February 28th, 2008 by Bryan O'Sullivan
Sorry for the late notice about this, but I just found out about it.
Satnam Singh of Microsoft Research will be presenting an overview of parallel and concurrent programming techniques in Haskell tomorrow, at 1:30pm, at Stanford’s CS department, Gates 104. The talk isn’t listed in the CS department’s public calendar. Here’s the abstract:
This presentation describes a variety of ways to write parallel and concurrent programs in the lazy functional language Haskell. We start off by introducing par/pseq annotations which provide guidance to the run-time about how work can be performed speculatively which provides a basic mechanism for writing implicitly parallel programs. We then describe how a library of strategies can be used to force specific evaluation orders which are necessary to exploit parallelism. We then go on to describe the basic mechanism for writing explicitly parallel programs using Haskell’s lightweight threads and then we describe how Haskell’s STM implementation can help to write programs that share state between threads through the use of a special monads and as an example we describe the implementation of a multi-way rendezvous library. We then describe some work with Tim Harris on feedback directed implicit parallelism which provides yet another way to write implicitly parallel programs with out resorting to par/pseq annotations. Finally, we report on the progress of a nested data parallel library for Haskell inspired by the NESL language. Throughout the talk we shall emphasizes how Haskell’s pure nature (with side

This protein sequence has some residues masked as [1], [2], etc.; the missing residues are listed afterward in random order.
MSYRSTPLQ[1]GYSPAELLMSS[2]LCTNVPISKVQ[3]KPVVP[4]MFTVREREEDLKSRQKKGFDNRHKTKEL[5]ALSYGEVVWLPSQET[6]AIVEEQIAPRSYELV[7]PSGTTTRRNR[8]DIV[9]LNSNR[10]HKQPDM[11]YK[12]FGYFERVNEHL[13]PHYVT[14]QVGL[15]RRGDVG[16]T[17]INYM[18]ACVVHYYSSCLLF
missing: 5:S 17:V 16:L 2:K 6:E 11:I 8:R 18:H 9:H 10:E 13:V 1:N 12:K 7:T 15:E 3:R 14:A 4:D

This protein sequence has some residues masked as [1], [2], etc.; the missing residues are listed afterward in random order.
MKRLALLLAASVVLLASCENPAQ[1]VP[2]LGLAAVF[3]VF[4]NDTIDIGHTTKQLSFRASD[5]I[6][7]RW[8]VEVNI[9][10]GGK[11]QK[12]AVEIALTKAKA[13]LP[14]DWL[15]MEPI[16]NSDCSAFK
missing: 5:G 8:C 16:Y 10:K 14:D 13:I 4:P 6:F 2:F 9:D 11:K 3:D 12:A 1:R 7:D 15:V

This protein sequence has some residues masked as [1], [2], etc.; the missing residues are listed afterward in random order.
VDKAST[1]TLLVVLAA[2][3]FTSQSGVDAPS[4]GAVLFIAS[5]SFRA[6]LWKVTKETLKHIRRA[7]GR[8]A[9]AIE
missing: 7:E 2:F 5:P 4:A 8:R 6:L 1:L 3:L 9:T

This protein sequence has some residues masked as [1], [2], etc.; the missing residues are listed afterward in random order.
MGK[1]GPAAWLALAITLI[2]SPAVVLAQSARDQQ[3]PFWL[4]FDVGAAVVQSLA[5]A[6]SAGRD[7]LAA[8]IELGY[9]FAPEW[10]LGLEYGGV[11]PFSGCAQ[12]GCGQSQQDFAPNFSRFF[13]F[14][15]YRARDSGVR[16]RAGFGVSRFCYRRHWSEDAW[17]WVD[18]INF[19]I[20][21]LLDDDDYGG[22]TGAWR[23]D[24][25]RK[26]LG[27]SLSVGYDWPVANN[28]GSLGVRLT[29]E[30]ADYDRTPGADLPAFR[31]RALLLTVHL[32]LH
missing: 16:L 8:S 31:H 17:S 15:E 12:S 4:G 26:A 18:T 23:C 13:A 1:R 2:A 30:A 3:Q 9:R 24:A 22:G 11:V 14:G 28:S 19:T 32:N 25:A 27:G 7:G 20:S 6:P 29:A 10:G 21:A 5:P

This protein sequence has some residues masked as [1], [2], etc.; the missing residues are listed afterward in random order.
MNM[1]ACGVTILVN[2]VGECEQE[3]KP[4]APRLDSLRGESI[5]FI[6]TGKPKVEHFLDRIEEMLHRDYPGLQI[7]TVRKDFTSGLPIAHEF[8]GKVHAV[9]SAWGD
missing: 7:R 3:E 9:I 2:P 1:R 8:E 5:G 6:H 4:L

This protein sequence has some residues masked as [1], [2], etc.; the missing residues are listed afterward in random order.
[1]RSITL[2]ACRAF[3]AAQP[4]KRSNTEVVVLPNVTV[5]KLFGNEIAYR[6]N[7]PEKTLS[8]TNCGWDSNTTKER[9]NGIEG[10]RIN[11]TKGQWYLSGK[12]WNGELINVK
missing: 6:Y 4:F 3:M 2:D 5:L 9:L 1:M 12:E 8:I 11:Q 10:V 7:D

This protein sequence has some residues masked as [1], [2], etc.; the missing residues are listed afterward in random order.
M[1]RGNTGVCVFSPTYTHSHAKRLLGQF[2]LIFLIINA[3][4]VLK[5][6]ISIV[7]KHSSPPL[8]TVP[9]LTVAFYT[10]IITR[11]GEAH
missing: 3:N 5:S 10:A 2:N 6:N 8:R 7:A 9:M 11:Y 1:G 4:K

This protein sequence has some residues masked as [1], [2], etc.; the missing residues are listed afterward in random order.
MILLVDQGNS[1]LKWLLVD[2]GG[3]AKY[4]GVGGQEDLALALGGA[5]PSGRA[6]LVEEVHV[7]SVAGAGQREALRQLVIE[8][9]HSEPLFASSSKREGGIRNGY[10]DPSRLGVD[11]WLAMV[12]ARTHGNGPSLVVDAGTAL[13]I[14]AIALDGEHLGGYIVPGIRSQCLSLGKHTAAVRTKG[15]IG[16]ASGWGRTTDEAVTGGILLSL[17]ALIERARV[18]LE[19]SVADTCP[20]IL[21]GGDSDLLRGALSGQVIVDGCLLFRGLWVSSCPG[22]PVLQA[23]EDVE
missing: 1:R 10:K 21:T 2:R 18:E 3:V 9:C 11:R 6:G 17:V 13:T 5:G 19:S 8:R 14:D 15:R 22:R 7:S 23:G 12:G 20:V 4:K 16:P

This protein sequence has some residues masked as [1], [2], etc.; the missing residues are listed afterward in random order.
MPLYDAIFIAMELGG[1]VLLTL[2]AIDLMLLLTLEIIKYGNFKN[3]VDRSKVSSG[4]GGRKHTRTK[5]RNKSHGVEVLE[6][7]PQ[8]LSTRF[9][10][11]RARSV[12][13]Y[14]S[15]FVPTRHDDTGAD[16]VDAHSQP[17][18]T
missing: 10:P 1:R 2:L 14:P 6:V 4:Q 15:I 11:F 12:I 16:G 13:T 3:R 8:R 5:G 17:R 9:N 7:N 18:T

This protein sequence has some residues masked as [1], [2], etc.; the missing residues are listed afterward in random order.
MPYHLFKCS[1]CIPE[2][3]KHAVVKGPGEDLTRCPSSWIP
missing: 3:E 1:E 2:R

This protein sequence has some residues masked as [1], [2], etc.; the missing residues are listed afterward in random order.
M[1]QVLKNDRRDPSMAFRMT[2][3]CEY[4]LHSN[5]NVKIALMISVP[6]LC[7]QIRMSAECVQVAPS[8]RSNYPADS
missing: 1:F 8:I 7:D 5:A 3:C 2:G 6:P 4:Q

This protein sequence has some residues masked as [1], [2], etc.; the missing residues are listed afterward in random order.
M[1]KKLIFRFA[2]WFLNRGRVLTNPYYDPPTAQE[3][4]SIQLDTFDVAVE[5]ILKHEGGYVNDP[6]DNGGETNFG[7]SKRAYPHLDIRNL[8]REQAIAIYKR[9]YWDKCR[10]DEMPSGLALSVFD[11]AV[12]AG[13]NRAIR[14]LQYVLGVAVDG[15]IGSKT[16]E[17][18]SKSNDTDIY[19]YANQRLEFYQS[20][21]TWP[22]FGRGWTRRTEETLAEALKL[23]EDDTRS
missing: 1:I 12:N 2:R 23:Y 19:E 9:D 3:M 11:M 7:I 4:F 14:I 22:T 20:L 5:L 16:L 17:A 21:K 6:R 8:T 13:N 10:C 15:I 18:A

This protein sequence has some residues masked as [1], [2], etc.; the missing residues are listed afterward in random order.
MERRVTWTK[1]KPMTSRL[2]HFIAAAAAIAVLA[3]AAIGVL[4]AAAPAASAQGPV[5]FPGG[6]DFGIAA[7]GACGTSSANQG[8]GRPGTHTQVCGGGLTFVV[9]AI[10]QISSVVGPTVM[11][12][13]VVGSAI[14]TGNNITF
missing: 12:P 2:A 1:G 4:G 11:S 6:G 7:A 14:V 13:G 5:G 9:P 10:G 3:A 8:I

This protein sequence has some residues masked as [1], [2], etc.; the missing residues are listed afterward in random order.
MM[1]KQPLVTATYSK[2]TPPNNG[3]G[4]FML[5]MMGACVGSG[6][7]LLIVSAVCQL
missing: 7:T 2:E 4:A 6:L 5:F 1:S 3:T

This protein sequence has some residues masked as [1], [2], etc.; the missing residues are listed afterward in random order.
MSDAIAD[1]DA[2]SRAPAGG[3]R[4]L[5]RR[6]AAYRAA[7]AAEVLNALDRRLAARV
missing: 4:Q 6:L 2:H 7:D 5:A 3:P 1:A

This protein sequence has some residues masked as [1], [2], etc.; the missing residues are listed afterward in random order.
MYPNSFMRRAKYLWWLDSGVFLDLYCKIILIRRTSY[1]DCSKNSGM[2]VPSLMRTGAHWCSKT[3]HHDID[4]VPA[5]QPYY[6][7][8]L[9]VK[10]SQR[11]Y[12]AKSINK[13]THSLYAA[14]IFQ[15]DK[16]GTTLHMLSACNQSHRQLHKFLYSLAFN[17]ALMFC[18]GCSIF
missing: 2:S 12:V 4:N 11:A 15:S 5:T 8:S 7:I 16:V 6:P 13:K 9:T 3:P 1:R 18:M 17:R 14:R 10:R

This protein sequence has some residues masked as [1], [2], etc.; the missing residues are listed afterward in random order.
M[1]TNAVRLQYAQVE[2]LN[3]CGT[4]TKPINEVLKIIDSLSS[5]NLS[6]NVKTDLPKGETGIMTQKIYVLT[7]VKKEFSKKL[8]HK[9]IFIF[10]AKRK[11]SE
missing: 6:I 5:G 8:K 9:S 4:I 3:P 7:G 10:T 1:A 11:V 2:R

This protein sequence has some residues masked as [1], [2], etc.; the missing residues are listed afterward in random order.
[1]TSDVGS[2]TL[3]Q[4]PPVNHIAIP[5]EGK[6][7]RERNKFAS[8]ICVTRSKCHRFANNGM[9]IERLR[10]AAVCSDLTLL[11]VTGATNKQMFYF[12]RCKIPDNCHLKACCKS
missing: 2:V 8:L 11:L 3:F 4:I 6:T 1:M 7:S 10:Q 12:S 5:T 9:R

effecting operations clearly indicated by the type system) facilitates the exploitation of parallelism.